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Oregon Air National Guard Brig. Gen. W. Dan Bunch has been selected as the Air National Guard assistant to the U.S. Air Force judge advocate general. He assumes the major general position in July and will serve part time in the Pentagon. In addition to giving counsel on projects of national significance, he will provide leadership, strategic planning and management of the Guard’s Judge Advocate General Corps., encompassing more than 440 judge advocates and paralegals at Air National Guard legal offices throughout the nation.
In his civilian career, Bunch has worked as a prosecuting attorney, a partner in a law firm and as county counsel of Klamath County, Ore. In 2010, Oregon’s governor appointed Bunch to the state court’s 13th Judicial District in Klamath County, where he is a judge and has general jurisdiction over all civil and criminal cases.
Catharina Min moved to Covington & Burling’s Silicon Valley office in May 2017. She writes, “Tom Repke is also here and it is great to practice with him.” Min’s practice involves corporate matters and mergers and acquisitions — with a focus on cross-border mergers and acquisitions with Asian clients. She encourages friends to visit her when in Silicon Valley.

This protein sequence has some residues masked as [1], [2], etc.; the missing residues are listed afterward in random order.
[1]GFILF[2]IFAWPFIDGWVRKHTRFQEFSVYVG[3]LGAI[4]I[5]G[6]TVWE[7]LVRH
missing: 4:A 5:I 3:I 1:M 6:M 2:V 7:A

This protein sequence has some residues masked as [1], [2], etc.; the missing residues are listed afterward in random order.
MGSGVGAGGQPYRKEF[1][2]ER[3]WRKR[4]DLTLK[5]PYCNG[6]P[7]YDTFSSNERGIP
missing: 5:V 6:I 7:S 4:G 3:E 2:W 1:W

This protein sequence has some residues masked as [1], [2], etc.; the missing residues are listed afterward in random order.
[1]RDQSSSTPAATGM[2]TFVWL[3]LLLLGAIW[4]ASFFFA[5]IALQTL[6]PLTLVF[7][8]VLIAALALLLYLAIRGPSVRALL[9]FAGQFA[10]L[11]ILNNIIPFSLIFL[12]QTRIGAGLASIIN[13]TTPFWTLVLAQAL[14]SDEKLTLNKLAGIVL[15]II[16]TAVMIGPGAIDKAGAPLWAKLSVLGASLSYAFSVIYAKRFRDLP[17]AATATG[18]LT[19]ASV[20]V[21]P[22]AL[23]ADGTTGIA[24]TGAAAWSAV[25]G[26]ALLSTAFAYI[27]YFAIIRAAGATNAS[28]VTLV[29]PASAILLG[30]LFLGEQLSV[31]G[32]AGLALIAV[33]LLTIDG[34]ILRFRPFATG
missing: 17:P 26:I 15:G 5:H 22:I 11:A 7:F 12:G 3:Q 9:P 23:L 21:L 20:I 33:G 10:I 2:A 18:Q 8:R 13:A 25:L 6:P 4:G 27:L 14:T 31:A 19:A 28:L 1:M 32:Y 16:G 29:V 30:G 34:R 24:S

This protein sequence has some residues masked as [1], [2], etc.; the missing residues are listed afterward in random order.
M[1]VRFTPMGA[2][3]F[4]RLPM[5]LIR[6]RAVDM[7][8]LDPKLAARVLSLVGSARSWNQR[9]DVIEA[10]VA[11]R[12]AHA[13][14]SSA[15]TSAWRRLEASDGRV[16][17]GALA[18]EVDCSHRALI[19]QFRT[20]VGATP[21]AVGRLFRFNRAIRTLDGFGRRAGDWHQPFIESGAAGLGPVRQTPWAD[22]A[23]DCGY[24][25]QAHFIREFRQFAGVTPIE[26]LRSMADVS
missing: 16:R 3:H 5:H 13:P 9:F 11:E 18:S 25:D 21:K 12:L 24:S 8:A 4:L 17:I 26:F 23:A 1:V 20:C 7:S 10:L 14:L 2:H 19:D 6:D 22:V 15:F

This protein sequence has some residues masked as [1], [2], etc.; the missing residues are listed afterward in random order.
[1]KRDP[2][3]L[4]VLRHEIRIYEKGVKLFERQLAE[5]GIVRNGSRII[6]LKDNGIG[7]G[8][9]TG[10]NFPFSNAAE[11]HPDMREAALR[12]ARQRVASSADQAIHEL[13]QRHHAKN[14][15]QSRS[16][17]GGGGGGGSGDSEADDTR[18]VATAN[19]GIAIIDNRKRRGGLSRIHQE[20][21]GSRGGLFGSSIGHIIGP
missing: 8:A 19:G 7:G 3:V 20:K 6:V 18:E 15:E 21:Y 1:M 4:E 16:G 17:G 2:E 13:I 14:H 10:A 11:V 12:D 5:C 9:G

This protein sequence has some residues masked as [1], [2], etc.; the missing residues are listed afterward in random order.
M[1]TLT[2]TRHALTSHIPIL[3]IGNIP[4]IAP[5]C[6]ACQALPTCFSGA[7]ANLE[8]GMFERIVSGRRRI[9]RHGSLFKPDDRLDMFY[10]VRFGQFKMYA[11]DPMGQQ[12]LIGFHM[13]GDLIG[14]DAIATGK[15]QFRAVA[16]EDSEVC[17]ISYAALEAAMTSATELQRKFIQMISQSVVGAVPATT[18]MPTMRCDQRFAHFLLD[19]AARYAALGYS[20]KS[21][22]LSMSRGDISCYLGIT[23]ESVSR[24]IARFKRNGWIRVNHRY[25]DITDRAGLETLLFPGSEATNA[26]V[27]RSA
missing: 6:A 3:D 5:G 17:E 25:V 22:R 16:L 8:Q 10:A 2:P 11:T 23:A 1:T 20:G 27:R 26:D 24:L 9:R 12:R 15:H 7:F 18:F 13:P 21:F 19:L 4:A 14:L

Stan Perry writes that he and his wife, Stacy, survived Hurricane Harvey and subsequent flooding, as well as the “Great Snowfall of 2017” (two inches!). The couple is “still thrilled” the Houston Astros won the World Series.
Henry Su joined Constantine Cannon as partner in its Washington, D.C., and San Francisco offices. Su is a member of the firm’s antitrust litigation and counseling practice and represents clients in the health care, pharmaceutical, retail, and technology sectors in the courts and before agencies, legislators and other policymakers. Su previously spent six-plus years with the U.S. Federal Trade Commission, where he was a senior trial lawyer in the agency’s Bureau of Competition and a senior competition advisor to Chairwoman Edith Ramirez and Commissioner J. Thomas Rosch. He writes that he cannot say enough good things about his tenure in public service and “wholeheartedly supports the Law School’s Program in Law and Public Service.”